Cannabis-based booze to be ‘biggest disruptor ever’

12th January, 2017 by Kristiane Sherry

US election day didn’t just mark the naming of a new president – 8 November also saw a fresh wave of cannabis legalisation spread throughout the US. But as marijuana increasingly gets the green light, what does it mean for spirits?

cannabis

Can cannabis and alcohol ever coexist as happy bedfellows?

California, Maine, Massachusetts and Nevada were united in more ways than one on 8 November 2016. While the landmark day saw Donald Trump secure his route to the White House, the four US states voted blue for Hillary – and they also leaned green, opting to legalise recreational cannabis use.

They joined Colorado, which legalised the sale and possession for non-medical use in 2012, alongside Washington in 2012 and Alaska and Oregon in 2014. Polling day also saw Republican states Arkansas, Florida and North Dakota pass ballot initiatives to legalise medical marijuana use.

It’s not just in the US where consumers can now legally light up to relax – Amsterdam has long cultivated a coffee shop culture, while law-makers in Berlin have agreed to a partial decriminalisation trial.

Italy too is exploring some form of legalisation, although the recent constitutional referendum and subsequent resignation of prime minister Matteo Renzi is expected to slow things down somewhat. Portugal has long decriminalised drug use, although recreational cannabis is not widely tolerated. Meanwhile, marijuana for recreational purposes is set to be legalised in Canada in 2017.

Even just a few years ago, Christopher Snowdon, head of lifestyle economics at the Institute of Economic Affairs, a British think-tank, was sceptical about the widespread legalisation of cannabis. “But now because of what’s been going on in America, where something like 25% of the population now has access to legal marijuana, I would expect to see legalisation in European countries spread further in the next five or 10 years,” he says.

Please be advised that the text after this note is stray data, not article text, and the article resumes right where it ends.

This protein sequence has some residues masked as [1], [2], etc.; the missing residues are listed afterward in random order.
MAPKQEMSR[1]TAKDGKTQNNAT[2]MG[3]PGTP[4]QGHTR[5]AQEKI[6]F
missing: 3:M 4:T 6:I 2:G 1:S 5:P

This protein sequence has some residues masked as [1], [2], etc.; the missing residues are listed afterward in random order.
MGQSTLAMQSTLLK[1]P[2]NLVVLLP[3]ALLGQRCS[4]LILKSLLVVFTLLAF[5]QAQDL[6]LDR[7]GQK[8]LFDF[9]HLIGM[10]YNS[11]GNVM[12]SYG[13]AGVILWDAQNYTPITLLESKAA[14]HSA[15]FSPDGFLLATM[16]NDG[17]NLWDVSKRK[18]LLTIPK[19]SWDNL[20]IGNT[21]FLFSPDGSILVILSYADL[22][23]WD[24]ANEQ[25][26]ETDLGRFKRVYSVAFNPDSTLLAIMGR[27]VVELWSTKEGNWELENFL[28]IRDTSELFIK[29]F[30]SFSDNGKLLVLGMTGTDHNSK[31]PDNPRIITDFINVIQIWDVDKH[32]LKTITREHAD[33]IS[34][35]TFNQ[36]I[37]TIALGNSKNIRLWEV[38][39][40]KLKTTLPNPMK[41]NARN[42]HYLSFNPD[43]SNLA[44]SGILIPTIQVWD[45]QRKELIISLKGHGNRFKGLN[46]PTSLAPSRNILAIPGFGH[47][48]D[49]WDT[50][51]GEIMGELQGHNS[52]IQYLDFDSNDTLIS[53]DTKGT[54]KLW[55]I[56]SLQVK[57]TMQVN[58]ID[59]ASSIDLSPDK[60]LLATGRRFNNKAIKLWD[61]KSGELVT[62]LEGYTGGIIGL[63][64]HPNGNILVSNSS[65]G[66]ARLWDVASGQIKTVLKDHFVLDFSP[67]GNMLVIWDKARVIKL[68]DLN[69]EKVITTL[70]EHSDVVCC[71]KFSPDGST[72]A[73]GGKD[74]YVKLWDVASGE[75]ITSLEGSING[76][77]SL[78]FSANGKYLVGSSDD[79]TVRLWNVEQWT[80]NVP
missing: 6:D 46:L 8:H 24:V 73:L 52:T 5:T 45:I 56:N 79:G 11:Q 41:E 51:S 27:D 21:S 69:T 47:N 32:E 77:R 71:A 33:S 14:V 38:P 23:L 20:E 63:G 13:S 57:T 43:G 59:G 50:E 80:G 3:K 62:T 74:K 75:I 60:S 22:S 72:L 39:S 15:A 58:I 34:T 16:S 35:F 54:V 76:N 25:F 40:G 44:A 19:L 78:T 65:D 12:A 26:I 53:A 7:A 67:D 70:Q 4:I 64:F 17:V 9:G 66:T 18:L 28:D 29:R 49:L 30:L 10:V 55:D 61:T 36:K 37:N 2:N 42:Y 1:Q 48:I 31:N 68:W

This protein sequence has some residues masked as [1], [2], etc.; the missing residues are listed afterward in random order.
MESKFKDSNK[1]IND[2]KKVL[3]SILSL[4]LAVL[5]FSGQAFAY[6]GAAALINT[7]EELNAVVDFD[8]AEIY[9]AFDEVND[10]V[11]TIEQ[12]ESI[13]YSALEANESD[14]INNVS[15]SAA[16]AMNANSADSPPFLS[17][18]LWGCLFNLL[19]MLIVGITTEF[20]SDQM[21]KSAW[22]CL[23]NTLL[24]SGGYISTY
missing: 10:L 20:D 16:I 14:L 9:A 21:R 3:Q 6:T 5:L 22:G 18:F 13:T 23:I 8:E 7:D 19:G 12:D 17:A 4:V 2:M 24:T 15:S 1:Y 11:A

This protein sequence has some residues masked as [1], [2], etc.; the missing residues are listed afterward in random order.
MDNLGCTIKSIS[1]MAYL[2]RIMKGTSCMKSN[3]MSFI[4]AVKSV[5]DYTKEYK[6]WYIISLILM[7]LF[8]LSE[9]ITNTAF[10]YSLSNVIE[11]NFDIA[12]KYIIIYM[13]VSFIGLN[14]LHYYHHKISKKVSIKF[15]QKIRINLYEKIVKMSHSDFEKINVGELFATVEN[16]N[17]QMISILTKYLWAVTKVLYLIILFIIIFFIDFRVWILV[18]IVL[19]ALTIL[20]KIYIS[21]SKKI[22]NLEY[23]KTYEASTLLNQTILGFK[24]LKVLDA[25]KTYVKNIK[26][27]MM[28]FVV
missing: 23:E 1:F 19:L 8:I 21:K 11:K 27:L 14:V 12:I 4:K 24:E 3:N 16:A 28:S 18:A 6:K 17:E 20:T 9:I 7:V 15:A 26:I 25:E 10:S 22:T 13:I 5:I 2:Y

The public health and social implications of legalisation have been debated at length so will not be discussed here. Suffice it to say some lobby groups decry the movement, while other pro-liberalisation groups claim it circumvents the black market while tackling associated health issues. Critical for the spirits sector is how the changing habits of mature market populations will hit consumption – can cannabis and alcohol ever coexist as happy bedfellows?

Biggest disruptor

“The substitutions versus complementary use argument will become a key research area of focus,” Spiros Malandrakis, senior alcoholic drinks analyst at intelligence provider Euromonitor reckons. Earlier this year, he told The Spirits Business that cannabis-based drinks are set to become the “biggest disruptor that ever was” in the US market, with the ‘craft’ drive a mere “playground in comparison”.